According to the Centers for Disease Control and Prevention (CDC), monkeypox is a zoonotic disease caused by infection with monkeypox virus, which is part of the same family of viruses as the virus that causes smallpox.
Monkeypox symptoms can include:
- Body aches
- Swollen lymph nodes
- Rash that can look like pimples or blisters that appear on the face, inside the mouth and other parts of the body
Most infected individuals recover within two to four weeks, but there are several practical measures that can be taken to help prevent infection and reduce its spread in your community.
According to the CDC, the monkeypox virus is transmitted through close, personal, often skin-to-skin contact. This can include direct contact with monkeypox lesions, scabs or body fluids from a person already infected with the virus or indirect contact by touching objects, fabric (clothing, bedding or towels) or surfaces that have been used by someone with monkeypox. Therefore, the CDC and health experts recommend that people avoid close contact with anyone who may be infected with monkeypox.
- Avoid Contact with Infected Individuals: To help protect yourself against person-to-person transmission, avoid close, skin-to-skin contact with individuals who are infected with the monkeypox virus or who have a rash that looks like monkeypox.
Avoid Contact with Contaminated Items: Avoid contact with objects and materials that a person with monkeypox has used. Do not share eating utensils or cups with a person with monkeypox, and do not handle or touch the bedding, towels or clothing of a person with monkeypox.
- Hand Hygiene: It’s always important to practice good hand hygiene by washing your hands with soap and water or using an alcohol-based hand sanitizer.
- If You’re Feeling Sick: Most importantly, if a new and unexplained rash appears (with or without chills and fever), avoid contact with other people. Call ahead before seeking medical attention; or, if unable to call, tell staff upon arrival of any concerns about monkeypox.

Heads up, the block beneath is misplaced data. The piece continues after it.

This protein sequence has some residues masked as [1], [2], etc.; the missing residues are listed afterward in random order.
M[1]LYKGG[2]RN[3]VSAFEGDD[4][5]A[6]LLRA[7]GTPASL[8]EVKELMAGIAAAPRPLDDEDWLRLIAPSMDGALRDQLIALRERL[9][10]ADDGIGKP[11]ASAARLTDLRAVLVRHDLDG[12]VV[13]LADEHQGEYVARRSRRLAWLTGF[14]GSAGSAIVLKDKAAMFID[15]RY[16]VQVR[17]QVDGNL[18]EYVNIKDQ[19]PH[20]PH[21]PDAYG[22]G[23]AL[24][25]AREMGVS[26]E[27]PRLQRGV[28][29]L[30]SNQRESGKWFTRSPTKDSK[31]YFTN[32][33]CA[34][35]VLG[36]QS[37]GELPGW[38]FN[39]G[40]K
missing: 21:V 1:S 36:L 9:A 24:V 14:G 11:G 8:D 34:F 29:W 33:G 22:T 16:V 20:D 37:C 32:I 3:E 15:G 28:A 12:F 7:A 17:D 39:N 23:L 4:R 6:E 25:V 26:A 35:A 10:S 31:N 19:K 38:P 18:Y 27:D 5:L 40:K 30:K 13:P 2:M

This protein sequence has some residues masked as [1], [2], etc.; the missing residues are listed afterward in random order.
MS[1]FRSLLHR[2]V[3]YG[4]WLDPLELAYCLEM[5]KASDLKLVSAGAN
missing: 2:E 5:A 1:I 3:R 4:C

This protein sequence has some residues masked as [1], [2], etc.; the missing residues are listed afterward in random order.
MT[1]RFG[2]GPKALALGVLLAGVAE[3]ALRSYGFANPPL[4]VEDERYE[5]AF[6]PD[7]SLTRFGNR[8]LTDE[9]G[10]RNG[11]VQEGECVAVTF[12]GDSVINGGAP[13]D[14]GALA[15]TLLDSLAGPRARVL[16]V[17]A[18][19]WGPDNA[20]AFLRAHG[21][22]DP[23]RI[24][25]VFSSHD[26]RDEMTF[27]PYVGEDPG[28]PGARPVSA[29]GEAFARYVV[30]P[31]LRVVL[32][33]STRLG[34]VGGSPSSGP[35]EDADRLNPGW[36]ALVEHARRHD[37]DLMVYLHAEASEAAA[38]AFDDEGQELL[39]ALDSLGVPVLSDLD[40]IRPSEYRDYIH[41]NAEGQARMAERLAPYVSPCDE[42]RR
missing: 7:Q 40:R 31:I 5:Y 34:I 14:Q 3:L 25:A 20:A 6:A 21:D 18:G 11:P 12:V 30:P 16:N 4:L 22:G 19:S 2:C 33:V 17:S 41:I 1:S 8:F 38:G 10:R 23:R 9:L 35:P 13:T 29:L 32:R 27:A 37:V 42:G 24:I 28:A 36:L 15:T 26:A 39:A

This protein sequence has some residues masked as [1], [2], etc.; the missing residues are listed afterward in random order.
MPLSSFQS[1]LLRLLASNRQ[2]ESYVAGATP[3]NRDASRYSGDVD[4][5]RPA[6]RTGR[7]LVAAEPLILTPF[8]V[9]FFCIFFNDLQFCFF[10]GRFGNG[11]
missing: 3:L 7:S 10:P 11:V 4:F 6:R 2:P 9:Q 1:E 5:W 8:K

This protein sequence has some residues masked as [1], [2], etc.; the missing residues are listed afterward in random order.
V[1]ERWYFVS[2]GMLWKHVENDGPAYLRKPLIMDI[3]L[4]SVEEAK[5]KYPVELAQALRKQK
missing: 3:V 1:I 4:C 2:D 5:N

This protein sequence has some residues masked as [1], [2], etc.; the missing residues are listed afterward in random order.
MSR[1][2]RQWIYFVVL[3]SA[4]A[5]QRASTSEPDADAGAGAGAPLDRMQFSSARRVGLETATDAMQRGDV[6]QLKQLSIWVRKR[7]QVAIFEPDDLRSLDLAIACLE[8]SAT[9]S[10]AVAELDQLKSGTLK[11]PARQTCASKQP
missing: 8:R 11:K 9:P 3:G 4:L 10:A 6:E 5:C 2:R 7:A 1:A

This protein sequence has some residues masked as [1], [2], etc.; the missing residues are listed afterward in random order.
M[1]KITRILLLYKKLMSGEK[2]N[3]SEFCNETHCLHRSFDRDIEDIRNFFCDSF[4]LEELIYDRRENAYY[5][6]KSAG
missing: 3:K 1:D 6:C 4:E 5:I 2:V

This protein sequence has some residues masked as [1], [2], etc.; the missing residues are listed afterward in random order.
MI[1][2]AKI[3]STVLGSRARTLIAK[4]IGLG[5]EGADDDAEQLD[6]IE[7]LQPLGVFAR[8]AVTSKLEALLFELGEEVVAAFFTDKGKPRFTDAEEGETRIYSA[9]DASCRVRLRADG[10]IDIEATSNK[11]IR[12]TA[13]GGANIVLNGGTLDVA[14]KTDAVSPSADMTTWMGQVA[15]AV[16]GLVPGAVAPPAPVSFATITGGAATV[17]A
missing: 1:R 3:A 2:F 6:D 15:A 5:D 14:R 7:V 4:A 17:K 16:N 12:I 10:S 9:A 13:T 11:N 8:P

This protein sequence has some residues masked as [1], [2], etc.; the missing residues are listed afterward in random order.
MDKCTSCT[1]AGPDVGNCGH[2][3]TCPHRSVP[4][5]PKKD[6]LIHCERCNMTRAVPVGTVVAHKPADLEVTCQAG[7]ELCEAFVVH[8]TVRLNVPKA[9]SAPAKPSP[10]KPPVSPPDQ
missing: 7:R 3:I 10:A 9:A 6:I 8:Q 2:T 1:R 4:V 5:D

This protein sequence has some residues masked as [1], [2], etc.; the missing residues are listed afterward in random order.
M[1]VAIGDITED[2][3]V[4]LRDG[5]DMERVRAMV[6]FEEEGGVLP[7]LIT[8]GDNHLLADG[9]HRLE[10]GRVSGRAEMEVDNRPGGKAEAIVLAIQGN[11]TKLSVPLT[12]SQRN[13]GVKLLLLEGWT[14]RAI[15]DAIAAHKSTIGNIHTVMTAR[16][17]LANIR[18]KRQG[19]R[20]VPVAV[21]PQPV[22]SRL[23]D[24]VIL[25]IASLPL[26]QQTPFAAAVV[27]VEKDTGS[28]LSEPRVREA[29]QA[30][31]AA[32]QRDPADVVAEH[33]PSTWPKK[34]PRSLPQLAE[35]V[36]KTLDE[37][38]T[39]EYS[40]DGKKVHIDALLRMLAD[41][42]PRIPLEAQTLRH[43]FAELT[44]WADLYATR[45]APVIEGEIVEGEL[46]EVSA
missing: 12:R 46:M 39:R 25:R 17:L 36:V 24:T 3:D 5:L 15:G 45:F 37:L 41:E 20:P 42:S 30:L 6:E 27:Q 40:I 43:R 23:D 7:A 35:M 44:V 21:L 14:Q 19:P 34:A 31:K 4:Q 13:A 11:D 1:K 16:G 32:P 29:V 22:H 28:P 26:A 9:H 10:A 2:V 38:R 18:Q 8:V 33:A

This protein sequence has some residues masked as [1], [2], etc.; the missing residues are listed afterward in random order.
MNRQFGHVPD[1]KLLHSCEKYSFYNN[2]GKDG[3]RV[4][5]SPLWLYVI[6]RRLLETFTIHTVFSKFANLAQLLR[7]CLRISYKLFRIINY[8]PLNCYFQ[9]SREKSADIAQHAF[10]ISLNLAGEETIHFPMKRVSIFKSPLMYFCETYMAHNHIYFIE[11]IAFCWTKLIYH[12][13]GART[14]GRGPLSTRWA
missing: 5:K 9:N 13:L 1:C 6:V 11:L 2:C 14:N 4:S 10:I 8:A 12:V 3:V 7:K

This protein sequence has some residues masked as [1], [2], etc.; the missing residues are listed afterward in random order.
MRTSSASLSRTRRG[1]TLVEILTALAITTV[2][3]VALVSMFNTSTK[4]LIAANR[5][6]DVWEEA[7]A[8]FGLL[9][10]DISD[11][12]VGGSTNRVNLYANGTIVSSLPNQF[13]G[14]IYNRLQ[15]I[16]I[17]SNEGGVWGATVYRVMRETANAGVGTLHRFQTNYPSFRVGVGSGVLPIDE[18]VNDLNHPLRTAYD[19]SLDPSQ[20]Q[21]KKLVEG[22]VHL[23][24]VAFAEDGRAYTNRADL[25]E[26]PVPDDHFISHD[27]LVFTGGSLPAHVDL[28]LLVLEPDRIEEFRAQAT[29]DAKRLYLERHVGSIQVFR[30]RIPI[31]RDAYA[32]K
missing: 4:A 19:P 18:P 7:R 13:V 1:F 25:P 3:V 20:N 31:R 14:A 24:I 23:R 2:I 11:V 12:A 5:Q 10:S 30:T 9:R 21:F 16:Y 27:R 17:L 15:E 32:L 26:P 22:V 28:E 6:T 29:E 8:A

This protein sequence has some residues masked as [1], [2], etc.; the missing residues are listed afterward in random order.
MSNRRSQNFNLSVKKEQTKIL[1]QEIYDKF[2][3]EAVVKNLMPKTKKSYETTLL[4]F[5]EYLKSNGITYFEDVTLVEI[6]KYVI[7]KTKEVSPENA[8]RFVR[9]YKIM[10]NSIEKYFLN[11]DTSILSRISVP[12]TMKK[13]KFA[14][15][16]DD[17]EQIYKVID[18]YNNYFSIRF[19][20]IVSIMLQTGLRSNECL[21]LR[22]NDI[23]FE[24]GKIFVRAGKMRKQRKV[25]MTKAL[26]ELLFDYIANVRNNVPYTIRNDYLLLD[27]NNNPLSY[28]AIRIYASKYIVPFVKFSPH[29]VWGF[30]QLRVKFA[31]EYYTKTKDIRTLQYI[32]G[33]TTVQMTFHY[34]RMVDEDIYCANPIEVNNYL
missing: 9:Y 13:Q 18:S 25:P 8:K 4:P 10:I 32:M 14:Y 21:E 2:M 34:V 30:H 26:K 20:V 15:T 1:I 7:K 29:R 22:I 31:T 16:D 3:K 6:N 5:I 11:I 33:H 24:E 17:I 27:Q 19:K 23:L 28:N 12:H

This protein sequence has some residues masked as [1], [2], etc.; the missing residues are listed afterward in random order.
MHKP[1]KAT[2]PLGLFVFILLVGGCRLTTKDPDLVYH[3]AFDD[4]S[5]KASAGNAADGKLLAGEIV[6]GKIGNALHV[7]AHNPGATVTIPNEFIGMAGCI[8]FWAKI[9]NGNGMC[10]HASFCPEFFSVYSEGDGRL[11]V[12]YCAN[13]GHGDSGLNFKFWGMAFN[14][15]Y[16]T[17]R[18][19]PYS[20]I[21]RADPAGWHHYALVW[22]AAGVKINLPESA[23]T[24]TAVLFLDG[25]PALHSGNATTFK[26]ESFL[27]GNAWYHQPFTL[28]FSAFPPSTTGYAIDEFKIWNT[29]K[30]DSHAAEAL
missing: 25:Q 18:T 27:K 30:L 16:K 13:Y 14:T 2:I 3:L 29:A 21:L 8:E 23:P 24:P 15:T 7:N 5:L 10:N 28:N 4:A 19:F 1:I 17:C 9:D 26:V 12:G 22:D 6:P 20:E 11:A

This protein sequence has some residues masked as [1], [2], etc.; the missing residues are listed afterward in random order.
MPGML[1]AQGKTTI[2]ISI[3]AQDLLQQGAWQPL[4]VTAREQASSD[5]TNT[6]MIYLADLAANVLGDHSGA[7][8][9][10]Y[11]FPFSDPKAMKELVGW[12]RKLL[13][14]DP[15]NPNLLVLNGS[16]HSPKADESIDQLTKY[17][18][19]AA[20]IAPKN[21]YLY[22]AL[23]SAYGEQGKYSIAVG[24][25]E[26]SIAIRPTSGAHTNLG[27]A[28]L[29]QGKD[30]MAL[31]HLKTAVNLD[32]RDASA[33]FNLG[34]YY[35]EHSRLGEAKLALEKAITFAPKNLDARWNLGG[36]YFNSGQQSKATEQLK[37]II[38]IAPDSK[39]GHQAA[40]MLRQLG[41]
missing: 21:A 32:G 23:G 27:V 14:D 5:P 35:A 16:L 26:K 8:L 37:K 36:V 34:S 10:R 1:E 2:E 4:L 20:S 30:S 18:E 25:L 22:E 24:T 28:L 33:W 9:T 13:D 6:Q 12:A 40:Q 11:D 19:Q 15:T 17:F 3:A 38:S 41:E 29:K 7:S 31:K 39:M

Individuals who have monkeypox, and do not require hospitalization, are recommended by the CDC to isolate at home for the duration of the illness. If you’re caring for someone with monkeypox, they should isolate from others and anyone helping to care for them should use personal protective equipment like a mask and gloves when handling contaminated items like bedding or towels.
According to the CDC, disinfection of surfaces is recommended for all areas (such as in the home and vehicle) where a person with monkeypox has been or is currently spending time as well as sanitizing any used linens, towels and clothing. The Environmental Protection Agency (EPA) has activated its Emerging Pathogen Policy for monkeypox to support environmental hard surface disinfection. This means that product manufacturers can make off-label claims about a disinfectant’s effectiveness against monkeypox. Multiple Clorox disinfecting products are eligible for use against the monkeypox virus, including Clorox® Disinfecting Wipes, Clorox® Disinfecting Bleach and Clorox® Disinfecting Mist.
Always avoid close contact with people who are sick and observe CDC recommendations as well as local guidelines. Learn more about how to stay healthy and germ-free through sanitizing and disinfecting.